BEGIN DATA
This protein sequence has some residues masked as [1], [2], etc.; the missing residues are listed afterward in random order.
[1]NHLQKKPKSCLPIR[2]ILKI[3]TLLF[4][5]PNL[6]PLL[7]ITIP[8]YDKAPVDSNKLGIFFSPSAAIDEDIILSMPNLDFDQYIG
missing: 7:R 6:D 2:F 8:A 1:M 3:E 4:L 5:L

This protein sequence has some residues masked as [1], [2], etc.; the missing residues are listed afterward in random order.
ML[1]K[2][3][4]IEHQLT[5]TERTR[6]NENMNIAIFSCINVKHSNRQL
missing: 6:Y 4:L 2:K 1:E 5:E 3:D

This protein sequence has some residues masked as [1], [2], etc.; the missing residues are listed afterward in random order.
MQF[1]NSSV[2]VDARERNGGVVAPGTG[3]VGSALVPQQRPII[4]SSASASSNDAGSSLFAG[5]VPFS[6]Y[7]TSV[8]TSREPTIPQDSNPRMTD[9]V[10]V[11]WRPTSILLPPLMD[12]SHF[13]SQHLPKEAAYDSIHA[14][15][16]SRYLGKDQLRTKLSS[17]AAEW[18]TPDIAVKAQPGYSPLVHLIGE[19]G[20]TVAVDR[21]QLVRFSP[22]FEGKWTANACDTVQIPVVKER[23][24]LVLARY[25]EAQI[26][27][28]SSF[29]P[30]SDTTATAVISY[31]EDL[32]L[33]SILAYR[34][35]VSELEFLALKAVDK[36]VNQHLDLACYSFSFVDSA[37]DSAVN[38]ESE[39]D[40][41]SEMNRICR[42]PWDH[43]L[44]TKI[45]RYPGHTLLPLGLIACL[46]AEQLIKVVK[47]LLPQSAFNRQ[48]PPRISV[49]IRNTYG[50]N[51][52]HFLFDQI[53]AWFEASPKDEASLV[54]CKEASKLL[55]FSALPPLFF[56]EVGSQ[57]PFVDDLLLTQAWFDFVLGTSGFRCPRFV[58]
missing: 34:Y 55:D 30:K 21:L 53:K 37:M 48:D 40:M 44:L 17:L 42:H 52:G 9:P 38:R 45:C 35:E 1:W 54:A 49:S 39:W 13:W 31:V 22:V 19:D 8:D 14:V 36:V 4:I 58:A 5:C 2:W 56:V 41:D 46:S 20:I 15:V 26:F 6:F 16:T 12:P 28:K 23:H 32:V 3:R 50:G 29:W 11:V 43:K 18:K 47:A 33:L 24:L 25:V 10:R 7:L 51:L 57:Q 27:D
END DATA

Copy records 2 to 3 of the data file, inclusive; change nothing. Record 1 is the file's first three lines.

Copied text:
This protein sequence has some residues masked as [1], [2], etc.; the missing residues are listed afterward in random order.
ML[1]K[2][3][4]IEHQLT[5]TERTR[6]NENMNIAIFSCINVKHSNRQL
missing: 6:Y 4:L 2:K 1:E 5:E 3:D

This protein sequence has some residues masked as [1], [2], etc.; the missing residues are listed afterward in random order.
MQF[1]NSSV[2]VDARERNGGVVAPGTG[3]VGSALVPQQRPII[4]SSASASSNDAGSSLFAG[5]VPFS[6]Y[7]TSV[8]TSREPTIPQDSNPRMTD[9]V[10]V[11]WRPTSILLPPLMD[12]SHF[13]SQHLPKEAAYDSIHA[14][15][16]SRYLGKDQLRTKLSS[17]AAEW[18]TPDIAVKAQPGYSPLVHLIGE[19]G[20]TVAVDR[21]QLVRFSP[22]FEGKWTANACDTVQIPVVKER[23][24]LVLARY[25]EAQI[26][27][28]SSF[29]P[30]SDTTATAVISY[31]EDL[32]L[33]SILAYR[34][35]VSELEFLALKAVDK[36]VNQHLDLACYSFSFVDSA[37]DSAVN[38]ESE[39]D[40][41]SEMNRICR[42]PWDH[43]L[44]TKI[45]RYPGHTLLPLGLIACL[46]AEQLIKVVK[47]LLPQSAFNRQ[48]PPRISV[49]IRNTYG[50]N[51][52]HFLFDQI[53]AWFEASPKDEASLV[54]CKEASKLL[55]FSALPPLFF[56]EVGSQ[57]PFVDDLLLTQAWFDFVLGTSGFRCPRFV[58]
missing: 34:Y 55:D 30:K 21:L 53:K 37:M 48:D 40:M 44:L 17:L 42:H 52:G 9:P 38:R 45:C 35:E 1:W 54:A 49:S 39:W 13:W 31:V 22:V 19:D 8:D 14:V 36:V 4:I 58:A 5:C 2:W 56:V 41:D 46:S 20:I 15:V 26:F 6:F 16:T 12:P 28:K 23:H 32:V 3:R 50:G 29:W 11:V 43:K 18:K 47:A 33:L 24:L 25:V 10:R 7:L 51:L 57:Q 27:D